Gaye Stockell and Marilyn O’Neil founded the Sydney Narrative Family Centre in Sydney, Australia. They have been engaging with narrative ideas for more than twenty years within psychiatric settings.
Raymond & the Black Dot
Gaye and Marilyn’s conversations with Raymond in 1990 had profound effects on their work practices as mental health workers in a psychiatric rehabilitation center. Diagnosed as a schizophrenic, Raymond shared “A black dot” story that draws a link to an experience as an art student.”..the art teacher had held up to the class a canvas that was white with a solitary black dot in the Centre. She asked the students to comment on what they saw. All the students said they saw a black dot. The teacher had responded by saying “but what about the rest of the canvas!”
“Toward Collaboration: Raymond’s Story” by Gaye Stockell and Marilyn O’Neil is on the Narrative Approaches website.
Reconstructing identities and inviting preferred stories of self
In this “Dulwich Centre Friday Afternoon” video presentation, Gaye and Marilyn look back to the ‘Worthy of Discussion Groups’ that took place in a community mental health rehabilitation service. They describe how these groups involved reconstructing identities and inviting preferred stories of self. They also discuss how they are now engaged with people in reconstructing identities in many other contexts, including within prisons.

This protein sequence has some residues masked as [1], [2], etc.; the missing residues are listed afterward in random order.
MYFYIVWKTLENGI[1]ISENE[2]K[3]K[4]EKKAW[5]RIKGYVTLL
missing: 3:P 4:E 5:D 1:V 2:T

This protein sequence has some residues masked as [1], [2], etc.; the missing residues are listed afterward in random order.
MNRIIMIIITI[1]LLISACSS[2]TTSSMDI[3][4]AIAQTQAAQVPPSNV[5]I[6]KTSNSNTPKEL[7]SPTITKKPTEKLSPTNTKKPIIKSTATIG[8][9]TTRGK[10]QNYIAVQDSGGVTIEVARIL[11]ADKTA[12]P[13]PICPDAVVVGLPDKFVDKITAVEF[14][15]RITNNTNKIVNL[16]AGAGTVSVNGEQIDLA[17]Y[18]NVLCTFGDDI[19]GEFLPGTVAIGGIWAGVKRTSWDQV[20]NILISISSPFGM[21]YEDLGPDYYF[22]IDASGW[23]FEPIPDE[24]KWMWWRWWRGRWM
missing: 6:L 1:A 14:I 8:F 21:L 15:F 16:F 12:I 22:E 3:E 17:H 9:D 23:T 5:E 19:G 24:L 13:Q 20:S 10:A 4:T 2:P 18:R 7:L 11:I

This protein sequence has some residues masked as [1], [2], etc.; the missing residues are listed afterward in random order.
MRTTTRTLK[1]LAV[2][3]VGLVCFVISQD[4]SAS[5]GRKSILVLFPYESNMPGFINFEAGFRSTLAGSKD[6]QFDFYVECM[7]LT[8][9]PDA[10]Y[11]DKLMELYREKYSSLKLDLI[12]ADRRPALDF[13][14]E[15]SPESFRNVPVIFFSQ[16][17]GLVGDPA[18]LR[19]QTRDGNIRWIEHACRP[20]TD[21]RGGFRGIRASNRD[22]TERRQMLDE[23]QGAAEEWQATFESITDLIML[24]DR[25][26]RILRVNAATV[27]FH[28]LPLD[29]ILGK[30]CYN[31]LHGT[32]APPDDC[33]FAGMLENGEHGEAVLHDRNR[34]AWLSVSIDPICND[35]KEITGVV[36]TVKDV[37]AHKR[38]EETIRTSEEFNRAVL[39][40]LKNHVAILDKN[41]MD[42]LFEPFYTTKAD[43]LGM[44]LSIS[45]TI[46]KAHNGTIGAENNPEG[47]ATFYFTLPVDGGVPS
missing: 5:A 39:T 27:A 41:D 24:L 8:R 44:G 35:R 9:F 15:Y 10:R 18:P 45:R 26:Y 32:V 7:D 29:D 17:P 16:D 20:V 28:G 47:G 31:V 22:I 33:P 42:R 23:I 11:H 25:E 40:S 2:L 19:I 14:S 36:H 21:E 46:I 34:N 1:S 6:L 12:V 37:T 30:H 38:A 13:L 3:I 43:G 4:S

Reconstructing identities and inviting preferred stories of self by Marilyn O’Neill and Gaye Stockell
Archived reflections follow the video.
Further reading (free to download through the Dulwich Centre Website)
O’Neill, M. (2004). ‘Researching “suicidal thoughts” and archiving young people’s insider knowledges.’ International Journal of Narrative Therapy and Community Work, 3:38-40. and Angela, Brett & Jess (2004). ‘A conversation with Angela, Brett and Jess about suicidal thoughts, failure and resistance.’ International Journal of Narrative Therapy and Community Work, 3:41-42.
Stockell, G. & O’Neill, M. (1999). ‘Bridging the gap: Conversations about mental illness experiences‘. In Dulwich Centre Publications (eds): Narrative Therapy & Community Work: A conference collection (chapter 14), pp.125-136. Adelaide: Dulwich Centre Publications
Burr, V. (1995). An introduction to social construction. New York: Routledge.
Hamkins, S. (2005) ‘Introducing narrative psychiatry: Narrative approaches to initial psychiatric consultations‘ International Journal of Narrative Therapy and Community Work, 1:5-17.
O’Neill, M. & Stockell, G. 1991: ‘Worthy of Discussion: Collaborative Group Therapy.’ Australia & New Zealand Journal of Family Therapy, 12(4)
White, M. (1995). ‘Psychotic experience and discourse (Stewart, K. interviewer).’ in Re-Authoring Lives: Interviews & essays (chapter 5), pp.112-154. Adelaide: Dulwich Centre Publications.
White, M. (1997). Narratives of Therapists’ Lives. (Chapters I, IV, IX, X). Adelaide: Dulwich Centre Publications.
Worrall, A. (2008). When your child is diagnosed with schizophrenia: The skills and knowledges of parents International Journal of Narrative Therapy and Community Work, (4), 27-37.